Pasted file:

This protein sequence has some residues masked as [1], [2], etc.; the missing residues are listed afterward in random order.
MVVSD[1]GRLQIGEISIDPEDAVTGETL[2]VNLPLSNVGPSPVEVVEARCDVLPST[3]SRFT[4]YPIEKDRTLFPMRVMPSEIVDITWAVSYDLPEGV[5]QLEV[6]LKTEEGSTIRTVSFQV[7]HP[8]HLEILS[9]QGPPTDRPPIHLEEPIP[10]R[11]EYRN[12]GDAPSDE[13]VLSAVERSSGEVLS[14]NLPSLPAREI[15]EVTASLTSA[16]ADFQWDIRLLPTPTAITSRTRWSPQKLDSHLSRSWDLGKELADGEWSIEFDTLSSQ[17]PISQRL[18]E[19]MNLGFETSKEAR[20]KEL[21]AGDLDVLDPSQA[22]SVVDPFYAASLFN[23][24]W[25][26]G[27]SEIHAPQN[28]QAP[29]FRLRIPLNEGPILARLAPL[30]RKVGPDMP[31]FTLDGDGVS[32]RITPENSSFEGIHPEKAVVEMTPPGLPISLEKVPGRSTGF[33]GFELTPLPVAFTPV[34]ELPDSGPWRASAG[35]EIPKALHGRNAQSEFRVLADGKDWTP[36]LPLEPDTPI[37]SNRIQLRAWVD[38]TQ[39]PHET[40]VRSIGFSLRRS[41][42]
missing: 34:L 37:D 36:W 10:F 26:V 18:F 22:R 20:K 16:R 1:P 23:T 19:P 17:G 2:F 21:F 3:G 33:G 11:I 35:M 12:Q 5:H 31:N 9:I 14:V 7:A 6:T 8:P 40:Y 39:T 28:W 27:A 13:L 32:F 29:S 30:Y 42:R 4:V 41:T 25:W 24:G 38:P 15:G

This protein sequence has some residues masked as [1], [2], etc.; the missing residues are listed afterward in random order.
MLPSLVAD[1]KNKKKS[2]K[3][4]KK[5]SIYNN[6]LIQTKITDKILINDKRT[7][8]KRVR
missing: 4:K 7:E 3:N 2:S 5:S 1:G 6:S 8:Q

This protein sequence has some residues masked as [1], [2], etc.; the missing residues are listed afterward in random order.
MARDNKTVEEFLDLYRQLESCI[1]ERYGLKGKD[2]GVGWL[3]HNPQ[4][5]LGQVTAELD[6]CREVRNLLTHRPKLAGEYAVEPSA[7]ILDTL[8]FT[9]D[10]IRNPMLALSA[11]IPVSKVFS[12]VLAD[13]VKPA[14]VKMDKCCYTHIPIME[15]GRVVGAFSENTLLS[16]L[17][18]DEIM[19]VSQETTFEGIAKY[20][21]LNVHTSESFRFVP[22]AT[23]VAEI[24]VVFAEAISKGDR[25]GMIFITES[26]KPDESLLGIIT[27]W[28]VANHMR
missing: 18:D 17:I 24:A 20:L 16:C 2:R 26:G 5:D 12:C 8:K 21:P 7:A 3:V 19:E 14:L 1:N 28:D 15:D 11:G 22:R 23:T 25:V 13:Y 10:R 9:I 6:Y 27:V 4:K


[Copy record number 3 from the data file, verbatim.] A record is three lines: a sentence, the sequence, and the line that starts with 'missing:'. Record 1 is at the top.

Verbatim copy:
This protein sequence has some residues masked as [1], [2], etc.; the missing residues are listed afterward in random order.
MARDNKTVEEFLDLYRQLESCI[1]ERYGLKGKD[2]GVGWL[3]HNPQ[4][5]LGQVTAELD[6]CREVRNLLTHRPKLAGEYAVEPSA[7]ILDTL[8]FT[9]D[10]IRNPMLALSA[11]IPVSKVFS[12]VLAD[13]VKPA[14]VKMDKCCYTHIPIME[15]GRVVGAFSENTLLS[16]L[17][18]DEIM[19]VSQETTFEGIAKY[20][21]LNVHTSESFRFVP[22]AT[23]VAEI[24]VVFAEAISKGDR[25]GMIFITES[26]KPDESLLGIIT[27]W[28]VANHMR
missing: 18:D 17:I 24:A 20:L 16:C 2:R 26:G 5:D 12:C 8:K 21:P 7:A 3:V 19:E 14:L 1:N 28:D 15:D 11:G 22:R 23:T 25:V 13:Y 10:R 9:I 6:Y 27:V 4:K